if you are going to a fair and eating any of the common foods while you are
there, you are probably not overly concerned with fat content. Most of the
treats you are going to eat are laced with plenty of full fat and trans fats to
take you on a marathon if you needed to.
6) East Asian Candy Art
Although rarely seen this side of the Pacific, the
various candy industries of East Asia seem to have found an artistic niche in
the glamorization of cotton candy. Often seen at fairs, street side in tourist
locations, and various other busy locations, Japanese and Chinese cotton candy
vendors have turned the spinning of sugar from something simple and easy into a
form of art so popular that classes in the techniques utilized are offered in a
number of large cities.
The sugar is spun into a stick--not the paper cones now seen at most western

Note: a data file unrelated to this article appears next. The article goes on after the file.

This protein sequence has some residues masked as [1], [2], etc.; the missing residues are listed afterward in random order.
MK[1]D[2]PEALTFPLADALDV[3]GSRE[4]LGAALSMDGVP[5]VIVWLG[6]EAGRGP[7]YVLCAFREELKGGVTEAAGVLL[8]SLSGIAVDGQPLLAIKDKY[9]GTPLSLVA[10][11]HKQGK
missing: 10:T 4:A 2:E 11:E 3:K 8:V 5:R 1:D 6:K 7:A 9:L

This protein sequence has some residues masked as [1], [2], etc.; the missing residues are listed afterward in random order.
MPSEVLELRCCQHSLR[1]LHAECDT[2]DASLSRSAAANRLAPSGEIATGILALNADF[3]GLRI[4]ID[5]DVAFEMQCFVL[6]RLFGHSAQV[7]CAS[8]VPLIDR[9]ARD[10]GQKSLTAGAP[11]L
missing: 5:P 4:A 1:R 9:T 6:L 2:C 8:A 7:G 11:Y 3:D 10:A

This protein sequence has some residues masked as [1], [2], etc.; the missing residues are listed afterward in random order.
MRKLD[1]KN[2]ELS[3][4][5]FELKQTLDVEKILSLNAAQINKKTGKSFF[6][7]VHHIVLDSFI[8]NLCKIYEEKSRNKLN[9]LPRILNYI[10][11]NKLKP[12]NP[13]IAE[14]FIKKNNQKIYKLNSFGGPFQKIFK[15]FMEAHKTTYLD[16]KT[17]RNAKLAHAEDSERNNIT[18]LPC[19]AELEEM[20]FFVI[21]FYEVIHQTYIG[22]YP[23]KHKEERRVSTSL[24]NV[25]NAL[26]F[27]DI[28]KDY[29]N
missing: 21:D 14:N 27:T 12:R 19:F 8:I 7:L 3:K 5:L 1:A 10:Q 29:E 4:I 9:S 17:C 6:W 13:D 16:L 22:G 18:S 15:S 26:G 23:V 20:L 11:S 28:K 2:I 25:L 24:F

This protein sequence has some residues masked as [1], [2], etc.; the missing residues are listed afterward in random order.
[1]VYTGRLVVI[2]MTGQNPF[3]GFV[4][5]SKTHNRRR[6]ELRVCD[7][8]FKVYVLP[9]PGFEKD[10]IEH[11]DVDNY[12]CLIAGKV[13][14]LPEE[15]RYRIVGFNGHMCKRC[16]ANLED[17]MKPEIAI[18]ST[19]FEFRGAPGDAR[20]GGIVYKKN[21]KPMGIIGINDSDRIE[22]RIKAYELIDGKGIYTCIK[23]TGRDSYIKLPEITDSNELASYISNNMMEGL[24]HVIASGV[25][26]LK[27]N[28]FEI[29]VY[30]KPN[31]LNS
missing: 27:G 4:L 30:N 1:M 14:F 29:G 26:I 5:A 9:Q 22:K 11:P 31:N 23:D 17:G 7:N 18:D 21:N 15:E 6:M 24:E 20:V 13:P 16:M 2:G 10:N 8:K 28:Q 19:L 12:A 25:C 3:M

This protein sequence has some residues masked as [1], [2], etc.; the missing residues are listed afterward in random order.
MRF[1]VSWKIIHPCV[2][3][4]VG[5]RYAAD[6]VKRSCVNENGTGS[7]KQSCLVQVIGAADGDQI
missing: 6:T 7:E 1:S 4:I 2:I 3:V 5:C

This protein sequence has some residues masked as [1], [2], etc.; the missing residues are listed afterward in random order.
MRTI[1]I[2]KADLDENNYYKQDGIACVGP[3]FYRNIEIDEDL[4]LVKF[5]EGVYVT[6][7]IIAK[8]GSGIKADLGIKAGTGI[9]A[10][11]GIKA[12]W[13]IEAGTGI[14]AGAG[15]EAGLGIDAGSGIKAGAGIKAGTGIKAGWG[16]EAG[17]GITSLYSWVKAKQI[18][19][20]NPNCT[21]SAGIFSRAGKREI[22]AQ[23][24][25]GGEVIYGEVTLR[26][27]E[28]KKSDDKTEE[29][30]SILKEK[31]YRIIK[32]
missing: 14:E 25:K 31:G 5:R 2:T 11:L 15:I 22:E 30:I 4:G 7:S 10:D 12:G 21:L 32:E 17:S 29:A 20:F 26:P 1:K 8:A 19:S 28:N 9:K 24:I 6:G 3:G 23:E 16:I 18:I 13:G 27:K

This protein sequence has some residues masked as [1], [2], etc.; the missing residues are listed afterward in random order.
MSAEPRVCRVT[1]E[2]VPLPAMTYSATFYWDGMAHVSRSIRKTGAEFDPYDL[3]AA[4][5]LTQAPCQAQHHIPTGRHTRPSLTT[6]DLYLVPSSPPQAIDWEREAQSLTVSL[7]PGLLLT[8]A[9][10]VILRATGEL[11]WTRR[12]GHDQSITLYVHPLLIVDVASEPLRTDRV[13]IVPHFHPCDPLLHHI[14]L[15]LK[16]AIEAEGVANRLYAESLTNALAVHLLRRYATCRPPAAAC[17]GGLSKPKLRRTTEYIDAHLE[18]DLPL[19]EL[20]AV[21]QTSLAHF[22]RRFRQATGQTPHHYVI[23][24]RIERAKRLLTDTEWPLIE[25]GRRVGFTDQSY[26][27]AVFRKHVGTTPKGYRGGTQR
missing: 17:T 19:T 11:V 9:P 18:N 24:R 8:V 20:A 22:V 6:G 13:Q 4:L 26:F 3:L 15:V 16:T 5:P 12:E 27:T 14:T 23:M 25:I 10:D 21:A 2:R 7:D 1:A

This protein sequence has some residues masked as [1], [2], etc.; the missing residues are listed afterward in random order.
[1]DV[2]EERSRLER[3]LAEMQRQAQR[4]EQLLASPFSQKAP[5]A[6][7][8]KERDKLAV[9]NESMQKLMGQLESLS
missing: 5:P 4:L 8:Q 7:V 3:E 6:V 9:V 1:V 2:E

fairs--and shaped with toothpicks, chopsticks, tongs and other wooden
instruments to make a number of different shapes and patterns; this is done
while the candy is still warm enough to be pliable, thus not sacrificing the
airy texture of the treat. Layers of differently colored sugar are spun on top
of each other to create a number of different variations of design, with
multicolored flowers and almost prismatic stars being just two popular versions
of this East Asian confection. Due to similarity in processes, creating art from
cotton candy is shockingly similar to techniques used in spinning glass.
5) Cotton Candy Has Things in Common With Glass